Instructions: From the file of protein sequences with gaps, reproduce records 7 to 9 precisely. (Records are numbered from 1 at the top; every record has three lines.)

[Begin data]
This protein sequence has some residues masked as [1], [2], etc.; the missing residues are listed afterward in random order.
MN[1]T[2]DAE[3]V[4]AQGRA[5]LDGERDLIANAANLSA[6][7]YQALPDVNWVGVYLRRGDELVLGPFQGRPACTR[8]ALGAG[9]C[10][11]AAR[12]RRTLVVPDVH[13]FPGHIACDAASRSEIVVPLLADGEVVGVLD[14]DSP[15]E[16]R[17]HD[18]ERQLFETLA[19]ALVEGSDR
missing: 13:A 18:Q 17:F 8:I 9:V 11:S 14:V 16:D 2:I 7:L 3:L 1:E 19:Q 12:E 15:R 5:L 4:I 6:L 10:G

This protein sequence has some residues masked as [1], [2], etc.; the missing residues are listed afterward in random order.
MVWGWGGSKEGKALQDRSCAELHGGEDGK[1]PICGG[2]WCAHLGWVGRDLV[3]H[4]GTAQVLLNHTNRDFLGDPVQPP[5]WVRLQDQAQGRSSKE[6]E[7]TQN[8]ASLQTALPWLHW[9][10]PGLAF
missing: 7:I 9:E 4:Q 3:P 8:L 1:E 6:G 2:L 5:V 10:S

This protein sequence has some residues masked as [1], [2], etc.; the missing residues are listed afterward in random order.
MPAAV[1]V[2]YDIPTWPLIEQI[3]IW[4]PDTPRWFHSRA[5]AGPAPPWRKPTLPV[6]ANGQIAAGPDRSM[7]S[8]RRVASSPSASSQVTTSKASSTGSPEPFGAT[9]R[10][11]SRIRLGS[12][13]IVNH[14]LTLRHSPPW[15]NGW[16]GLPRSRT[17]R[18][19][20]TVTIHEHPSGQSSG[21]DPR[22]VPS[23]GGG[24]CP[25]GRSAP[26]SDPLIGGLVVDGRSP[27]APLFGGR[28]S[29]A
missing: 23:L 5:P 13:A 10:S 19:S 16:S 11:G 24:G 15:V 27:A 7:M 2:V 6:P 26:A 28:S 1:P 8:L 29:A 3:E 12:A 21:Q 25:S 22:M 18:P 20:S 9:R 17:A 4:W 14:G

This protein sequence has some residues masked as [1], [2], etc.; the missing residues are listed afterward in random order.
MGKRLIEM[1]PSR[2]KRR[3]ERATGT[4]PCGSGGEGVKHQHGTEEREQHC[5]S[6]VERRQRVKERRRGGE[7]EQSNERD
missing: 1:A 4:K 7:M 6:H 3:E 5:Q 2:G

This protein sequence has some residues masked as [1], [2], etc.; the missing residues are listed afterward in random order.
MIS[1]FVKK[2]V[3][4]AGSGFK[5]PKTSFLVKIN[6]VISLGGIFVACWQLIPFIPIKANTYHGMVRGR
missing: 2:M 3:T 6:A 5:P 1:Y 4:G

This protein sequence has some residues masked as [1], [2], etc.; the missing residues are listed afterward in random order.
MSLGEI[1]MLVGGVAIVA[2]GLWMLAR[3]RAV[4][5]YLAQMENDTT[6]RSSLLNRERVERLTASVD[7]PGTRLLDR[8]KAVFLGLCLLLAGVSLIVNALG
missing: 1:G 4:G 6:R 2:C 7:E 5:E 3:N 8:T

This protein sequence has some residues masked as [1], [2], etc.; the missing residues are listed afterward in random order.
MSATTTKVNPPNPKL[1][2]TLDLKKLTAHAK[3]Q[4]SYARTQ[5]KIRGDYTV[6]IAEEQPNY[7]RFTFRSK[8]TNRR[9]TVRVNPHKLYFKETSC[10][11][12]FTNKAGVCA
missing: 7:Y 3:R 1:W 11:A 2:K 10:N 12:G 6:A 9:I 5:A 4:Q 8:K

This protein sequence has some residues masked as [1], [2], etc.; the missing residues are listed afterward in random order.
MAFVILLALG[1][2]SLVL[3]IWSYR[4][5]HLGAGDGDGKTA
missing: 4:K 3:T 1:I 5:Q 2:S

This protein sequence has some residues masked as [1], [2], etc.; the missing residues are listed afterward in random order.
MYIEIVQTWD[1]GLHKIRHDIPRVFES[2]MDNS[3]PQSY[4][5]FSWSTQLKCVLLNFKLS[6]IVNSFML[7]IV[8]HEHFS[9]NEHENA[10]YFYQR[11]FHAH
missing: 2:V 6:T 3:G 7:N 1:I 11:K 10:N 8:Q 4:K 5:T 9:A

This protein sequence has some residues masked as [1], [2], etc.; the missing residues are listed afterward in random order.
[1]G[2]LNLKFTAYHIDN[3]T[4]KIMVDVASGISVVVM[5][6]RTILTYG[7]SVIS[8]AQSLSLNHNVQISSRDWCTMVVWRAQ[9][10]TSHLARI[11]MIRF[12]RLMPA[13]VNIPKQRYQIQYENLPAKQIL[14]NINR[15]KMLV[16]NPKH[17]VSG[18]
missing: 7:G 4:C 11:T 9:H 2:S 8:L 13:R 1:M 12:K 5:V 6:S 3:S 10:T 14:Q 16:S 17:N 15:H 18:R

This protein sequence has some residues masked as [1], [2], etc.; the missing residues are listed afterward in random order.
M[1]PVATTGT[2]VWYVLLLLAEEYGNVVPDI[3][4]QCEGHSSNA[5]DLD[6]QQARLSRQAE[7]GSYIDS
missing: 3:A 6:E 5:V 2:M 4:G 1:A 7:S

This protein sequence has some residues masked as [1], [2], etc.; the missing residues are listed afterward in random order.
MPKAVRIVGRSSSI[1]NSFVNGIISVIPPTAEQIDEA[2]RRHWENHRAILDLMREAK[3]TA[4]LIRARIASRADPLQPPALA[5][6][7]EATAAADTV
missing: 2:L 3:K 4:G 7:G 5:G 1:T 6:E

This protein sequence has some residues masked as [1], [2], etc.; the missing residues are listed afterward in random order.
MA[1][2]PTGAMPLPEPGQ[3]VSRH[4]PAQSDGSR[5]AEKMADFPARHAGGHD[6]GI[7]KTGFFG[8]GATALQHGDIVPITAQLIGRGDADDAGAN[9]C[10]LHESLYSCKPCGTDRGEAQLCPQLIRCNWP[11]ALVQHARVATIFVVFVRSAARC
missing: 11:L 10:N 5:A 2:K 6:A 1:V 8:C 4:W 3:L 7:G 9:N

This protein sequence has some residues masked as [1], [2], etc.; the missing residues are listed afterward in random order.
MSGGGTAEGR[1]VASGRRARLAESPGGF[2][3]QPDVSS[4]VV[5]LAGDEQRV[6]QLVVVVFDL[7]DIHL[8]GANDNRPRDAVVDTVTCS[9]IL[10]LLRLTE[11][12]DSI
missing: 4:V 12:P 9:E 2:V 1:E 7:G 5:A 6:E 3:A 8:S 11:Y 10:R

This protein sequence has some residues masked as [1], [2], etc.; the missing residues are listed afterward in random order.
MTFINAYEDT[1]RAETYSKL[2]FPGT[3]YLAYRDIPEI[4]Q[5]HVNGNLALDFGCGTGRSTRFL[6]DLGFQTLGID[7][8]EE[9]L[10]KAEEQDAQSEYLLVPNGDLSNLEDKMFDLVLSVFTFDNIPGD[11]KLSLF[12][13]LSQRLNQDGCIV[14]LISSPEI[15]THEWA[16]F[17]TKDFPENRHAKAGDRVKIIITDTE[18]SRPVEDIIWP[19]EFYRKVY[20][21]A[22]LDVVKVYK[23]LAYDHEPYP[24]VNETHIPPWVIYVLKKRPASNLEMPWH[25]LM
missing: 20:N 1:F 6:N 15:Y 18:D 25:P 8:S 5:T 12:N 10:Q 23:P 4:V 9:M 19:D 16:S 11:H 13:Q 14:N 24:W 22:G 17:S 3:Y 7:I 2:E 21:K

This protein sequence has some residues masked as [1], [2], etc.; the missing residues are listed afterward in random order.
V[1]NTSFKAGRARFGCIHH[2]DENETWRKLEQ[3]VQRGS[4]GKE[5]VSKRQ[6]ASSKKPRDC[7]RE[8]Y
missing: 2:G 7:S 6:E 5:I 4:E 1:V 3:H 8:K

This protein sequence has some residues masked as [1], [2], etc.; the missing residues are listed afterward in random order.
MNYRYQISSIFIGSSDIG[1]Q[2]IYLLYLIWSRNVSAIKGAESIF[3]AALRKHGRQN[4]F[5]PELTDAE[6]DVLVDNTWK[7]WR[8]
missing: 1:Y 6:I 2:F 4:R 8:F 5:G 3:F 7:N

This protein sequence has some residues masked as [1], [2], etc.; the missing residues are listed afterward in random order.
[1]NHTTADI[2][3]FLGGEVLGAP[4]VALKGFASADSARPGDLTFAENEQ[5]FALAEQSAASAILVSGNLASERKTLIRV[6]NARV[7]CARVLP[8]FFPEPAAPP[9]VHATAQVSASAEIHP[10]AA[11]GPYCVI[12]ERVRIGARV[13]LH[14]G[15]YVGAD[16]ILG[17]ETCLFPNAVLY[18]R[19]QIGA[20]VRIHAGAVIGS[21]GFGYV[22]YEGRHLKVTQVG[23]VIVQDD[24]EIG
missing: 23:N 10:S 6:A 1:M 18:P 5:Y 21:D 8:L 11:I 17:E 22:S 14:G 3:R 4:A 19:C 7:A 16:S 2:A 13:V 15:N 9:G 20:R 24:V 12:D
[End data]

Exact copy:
This protein sequence has some residues masked as [1], [2], etc.; the missing residues are listed afterward in random order.
MSATTTKVNPPNPKL[1][2]TLDLKKLTAHAK[3]Q[4]SYARTQ[5]KIRGDYTV[6]IAEEQPNY[7]RFTFRSK[8]TNRR[9]TVRVNPHKLYFKETSC[10][11][12]FTNKAGVCA
missing: 7:Y 3:R 1:W 11:A 2:K 10:N 12:G 6:A 9:I 5:A 4:Q 8:K

This protein sequence has some residues masked as [1], [2], etc.; the missing residues are listed afterward in random order.
MAFVILLALG[1][2]SLVL[3]IWSYR[4][5]HLGAGDGDGKTA
missing: 4:K 3:T 1:I 5:Q 2:S

This protein sequence has some residues masked as [1], [2], etc.; the missing residues are listed afterward in random order.
MYIEIVQTWD[1]GLHKIRHDIPRVFES[2]MDNS[3]PQSY[4][5]FSWSTQLKCVLLNFKLS[6]IVNSFML[7]IV[8]HEHFS[9]NEHENA[10]YFYQR[11]FHAH
missing: 2:V 6:T 3:G 7:N 1:I 11:K 10:N 8:Q 4:K 5:T 9:A